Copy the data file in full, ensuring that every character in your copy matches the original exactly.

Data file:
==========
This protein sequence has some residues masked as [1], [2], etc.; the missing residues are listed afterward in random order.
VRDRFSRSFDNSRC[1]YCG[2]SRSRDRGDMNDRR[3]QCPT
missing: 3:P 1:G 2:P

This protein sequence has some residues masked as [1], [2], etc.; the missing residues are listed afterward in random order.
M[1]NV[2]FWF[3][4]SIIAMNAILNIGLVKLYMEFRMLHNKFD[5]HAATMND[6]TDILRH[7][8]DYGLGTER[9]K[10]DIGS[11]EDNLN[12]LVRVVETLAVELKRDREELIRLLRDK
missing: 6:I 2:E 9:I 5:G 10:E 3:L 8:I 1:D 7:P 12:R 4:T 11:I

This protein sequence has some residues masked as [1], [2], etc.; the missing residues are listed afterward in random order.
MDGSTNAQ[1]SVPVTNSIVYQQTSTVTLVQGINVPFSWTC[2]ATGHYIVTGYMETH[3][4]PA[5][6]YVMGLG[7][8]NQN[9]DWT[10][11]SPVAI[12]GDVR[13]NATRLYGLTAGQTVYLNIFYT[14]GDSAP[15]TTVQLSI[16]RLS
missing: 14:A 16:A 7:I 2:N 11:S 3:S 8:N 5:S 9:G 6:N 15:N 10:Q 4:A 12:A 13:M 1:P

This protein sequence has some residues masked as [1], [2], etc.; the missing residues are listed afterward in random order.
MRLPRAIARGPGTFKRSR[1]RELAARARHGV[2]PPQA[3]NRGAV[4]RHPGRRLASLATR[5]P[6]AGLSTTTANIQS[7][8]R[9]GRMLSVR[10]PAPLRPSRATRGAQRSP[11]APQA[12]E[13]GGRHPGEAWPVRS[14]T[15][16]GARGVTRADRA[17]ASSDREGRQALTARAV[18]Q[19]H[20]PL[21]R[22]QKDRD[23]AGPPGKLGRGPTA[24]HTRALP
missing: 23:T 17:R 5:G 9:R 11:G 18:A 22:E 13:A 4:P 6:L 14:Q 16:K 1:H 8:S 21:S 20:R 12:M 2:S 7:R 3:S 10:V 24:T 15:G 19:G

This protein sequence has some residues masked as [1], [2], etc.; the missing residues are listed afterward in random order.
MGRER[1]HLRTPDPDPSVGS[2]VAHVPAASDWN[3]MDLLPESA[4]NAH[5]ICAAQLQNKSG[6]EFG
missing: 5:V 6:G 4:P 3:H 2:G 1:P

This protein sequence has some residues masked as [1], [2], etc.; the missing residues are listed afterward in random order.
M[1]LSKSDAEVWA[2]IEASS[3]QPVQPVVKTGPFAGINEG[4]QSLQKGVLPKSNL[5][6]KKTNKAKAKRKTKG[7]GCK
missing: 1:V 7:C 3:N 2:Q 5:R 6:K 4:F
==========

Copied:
This protein sequence has some residues masked as [1], [2], etc.; the missing residues are listed afterward in random order.
VRDRFSRSFDNSRC[1]YCG[2]SRSRDRGDMNDRR[3]QCPT
missing: 3:P 1:G 2:P

This protein sequence has some residues masked as [1], [2], etc.; the missing residues are listed afterward in random order.
M[1]NV[2]FWF[3][4]SIIAMNAILNIGLVKLYMEFRMLHNKFD[5]HAATMND[6]TDILRH[7][8]DYGLGTER[9]K[10]DIGS[11]EDNLN[12]LVRVVETLAVELKRDREELIRLLRDK
missing: 6:I 2:E 9:I 5:G 10:E 3:L 8:I 1:D 7:P 12:R 4:T 11:I

This protein sequence has some residues masked as [1], [2], etc.; the missing residues are listed afterward in random order.
MDGSTNAQ[1]SVPVTNSIVYQQTSTVTLVQGINVPFSWTC[2]ATGHYIVTGYMETH[3][4]PA[5][6]YVMGLG[7][8]NQN[9]DWT[10][11]SPVAI[12]GDVR[13]NATRLYGLTAGQTVYLNIFYT[14]GDSAP[15]TTVQLSI[16]RLS
missing: 14:A 16:A 7:I 2:N 11:S 3:S 8:N 5:S 9:G 6:N 15:N 10:Q 4:A 12:A 13:M 1:P

This protein sequence has some residues masked as [1], [2], etc.; the missing residues are listed afterward in random order.
MRLPRAIARGPGTFKRSR[1]RELAARARHGV[2]PPQA[3]NRGAV[4]RHPGRRLASLATR[5]P[6]AGLSTTTANIQS[7][8]R[9]GRMLSVR[10]PAPLRPSRATRGAQRSP[11]APQA[12]E[13]GGRHPGEAWPVRS[14]T[15][16]GARGVTRADRA[17]ASSDREGRQALTARAV[18]Q[19]H[20]PL[21]R[22]QKDRD[23]AGPPGKLGRGPTA[24]HTRALP
missing: 23:T 17:R 5:G 9:R 11:G 18:A 22:E 13:A 4:P 6:L 14:Q 16:K 1:H 8:S 21:S 20:R 12:M 2:S 7:R 3:S 10:V 24:T 15:G 19:G

This protein sequence has some residues masked as [1], [2], etc.; the missing residues are listed afterward in random order.
MGRER[1]HLRTPDPDPSVGS[2]VAHVPAASDWN[3]MDLLPESA[4]NAH[5]ICAAQLQNKSG[6]EFG
missing: 5:V 6:G 4:P 3:H 2:G 1:P

This protein sequence has some residues masked as [1], [2], etc.; the missing residues are listed afterward in random order.
M[1]LSKSDAEVWA[2]IEASS[3]QPVQPVVKTGPFAGINEG[4]QSLQKGVLPKSNL[5][6]KKTNKAKAKRKTKG[7]GCK
missing: 1:V 7:C 3:N 2:Q 5:R 6:K 4:F